Golden Oak Adult School held its 75th anniversary celebrations on Thursday, commemorating seven decades of inspiring adult students.
Kids and adults showed up wearing costumes to trick-or-treat from various booths set up by Bridge to Home, the Los Angeles County Fire Department, and the UCLA Phlebotomy Program, to name a few, as well as participate in an art station by Million Little and a goat petting zoo from SRD Straightening Reins.
In addition, a historical presentation, classroom tours, a silent auction and food trucks were present on the premises.
Bryan Wilson, principal of Golden Oak Adult School, welcomed attendees, as well as representatives from local elected officials’ offices.
The school was founded in 1948. Wilson discussed Golden Oak’s evolution, as well as statistics: the price of a new house in Santa Clarita was roughly $7,000 when the school was founded, a new car was $1,000 and gas was only 16 cents per gallon.
“As we look back on the decades that have passed, we are reminded of the countless success stories that have emerged from our classes, graduates who have defied the odds, who overcame challenges and who found their true potential through the power of education,” Wilson said. “Our school has been a sanctuary for those seeking to enhance their skills, transition to new careers or simply enrich their lives with knowledge and wisdom.”
Golden Oak has come a long way, first offering boating safety, to eight different English as a Second Language courses, “medical career training, diploma and high school equivalency test preparation, DIY home repair, woodworking, creative writing, and even cookie decorating, just to name a few,” according to Wilson.
Cherise Moore, a member of the William S. Hart Union High School District board of trustees, and former Golden Oak Adult School principal, addressed the crowd with statistics:
“The numbers don’t lie. In the United States, more than 48 million lacked basic reading, writing and math beyond a third-grade level,” Moore said. “Over the last 75 years, the work of Golden Oak Adult School has served to offer often disenfranchised individuals without access to other educational systems with access to adult education, where they would have a way out of poverty, a path to citizenship and a means to communicate and advocate for their children.”
Moore went on to discuss not only how proud she was of the progress made by Golden Oak, but also how she advocates for adult education.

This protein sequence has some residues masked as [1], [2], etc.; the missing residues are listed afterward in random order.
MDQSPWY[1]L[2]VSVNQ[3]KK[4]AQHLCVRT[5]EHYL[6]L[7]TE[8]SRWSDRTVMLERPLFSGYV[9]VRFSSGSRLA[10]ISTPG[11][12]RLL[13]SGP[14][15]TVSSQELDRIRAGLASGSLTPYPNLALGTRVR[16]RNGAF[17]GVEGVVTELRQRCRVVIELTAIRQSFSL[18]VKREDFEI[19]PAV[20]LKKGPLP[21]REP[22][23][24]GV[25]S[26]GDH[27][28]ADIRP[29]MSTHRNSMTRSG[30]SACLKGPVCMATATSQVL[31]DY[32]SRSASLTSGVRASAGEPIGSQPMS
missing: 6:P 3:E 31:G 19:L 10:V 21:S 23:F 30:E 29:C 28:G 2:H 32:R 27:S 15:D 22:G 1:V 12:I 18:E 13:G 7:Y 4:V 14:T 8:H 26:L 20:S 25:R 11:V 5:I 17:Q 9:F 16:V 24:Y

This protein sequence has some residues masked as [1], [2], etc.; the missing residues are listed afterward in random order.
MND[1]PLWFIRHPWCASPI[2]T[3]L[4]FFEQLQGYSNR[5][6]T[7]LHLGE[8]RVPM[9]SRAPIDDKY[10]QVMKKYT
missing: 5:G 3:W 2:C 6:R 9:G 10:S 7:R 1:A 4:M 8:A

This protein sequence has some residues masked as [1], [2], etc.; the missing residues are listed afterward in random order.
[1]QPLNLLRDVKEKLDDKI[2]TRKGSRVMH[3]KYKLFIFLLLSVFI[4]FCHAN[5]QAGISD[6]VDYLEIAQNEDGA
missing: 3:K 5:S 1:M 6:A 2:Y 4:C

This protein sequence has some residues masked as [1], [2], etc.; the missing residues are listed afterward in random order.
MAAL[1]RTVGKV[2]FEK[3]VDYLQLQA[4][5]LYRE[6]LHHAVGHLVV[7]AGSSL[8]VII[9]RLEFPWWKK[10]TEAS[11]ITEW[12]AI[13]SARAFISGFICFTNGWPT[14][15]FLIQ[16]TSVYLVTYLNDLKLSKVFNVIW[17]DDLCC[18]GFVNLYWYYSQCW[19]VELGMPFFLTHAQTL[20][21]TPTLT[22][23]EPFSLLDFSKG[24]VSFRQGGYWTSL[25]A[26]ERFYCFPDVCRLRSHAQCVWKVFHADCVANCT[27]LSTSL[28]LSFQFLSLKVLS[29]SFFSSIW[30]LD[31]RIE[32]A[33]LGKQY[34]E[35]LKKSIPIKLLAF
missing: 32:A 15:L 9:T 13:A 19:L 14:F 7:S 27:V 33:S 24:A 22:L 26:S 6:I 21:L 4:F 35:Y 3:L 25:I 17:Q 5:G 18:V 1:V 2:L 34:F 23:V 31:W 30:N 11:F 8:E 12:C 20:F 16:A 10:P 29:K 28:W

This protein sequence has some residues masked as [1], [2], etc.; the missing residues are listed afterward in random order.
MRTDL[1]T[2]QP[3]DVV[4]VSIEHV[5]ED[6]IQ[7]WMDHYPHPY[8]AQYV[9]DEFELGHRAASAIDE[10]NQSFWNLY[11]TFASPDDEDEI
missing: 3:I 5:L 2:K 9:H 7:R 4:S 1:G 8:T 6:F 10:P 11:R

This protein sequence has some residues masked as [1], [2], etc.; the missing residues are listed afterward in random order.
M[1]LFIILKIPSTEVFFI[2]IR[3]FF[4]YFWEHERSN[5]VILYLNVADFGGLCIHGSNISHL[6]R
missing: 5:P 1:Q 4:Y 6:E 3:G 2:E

“We need more support for adult education at the national, state and local level …Thank you for being here to celebrate Golden Oak Adult School. Thank you for sharing the mission of the adult school,” Moore said. “While it may be to some the best-kept secret, we’re not going to live with that, because we know that this school and adult schools across the country change trajectories forever. They change lives. They help dreams become reality.”
Mike Kuhlman, superintendent for the Hart district, reflected on his 28-year trajectory in education, in which one element was spent as a principal of Placerita Junior High School, which shares the lot with Golden Oak.
“I’ll share with you the moment when I realized that this was the place where people’s lives are changed — the first time that I was invited to participate in the graduation ceremony,” Kuhlman said. “I have to share with you, and I will not say this at every graduation, but this is my favorite graduation to be at because you can see lives being changed by the opportunities that are made available here in the district.”
Kuhlman discussed the goal of the district, which is to ensure that every student is provided with the same opportunities, despite age or other deciding factors.
“I just think it’s a really beautiful thing to acknowledge that for some of our students … life takes them in different directions, and that we have an institution that could bring them back and give them the opportunity to relaunch to start and open doors of opportunity,” Kuhlman said. “Our core values in the district are courage, creativity, caring and community more and what better place to exemplify those four core values.”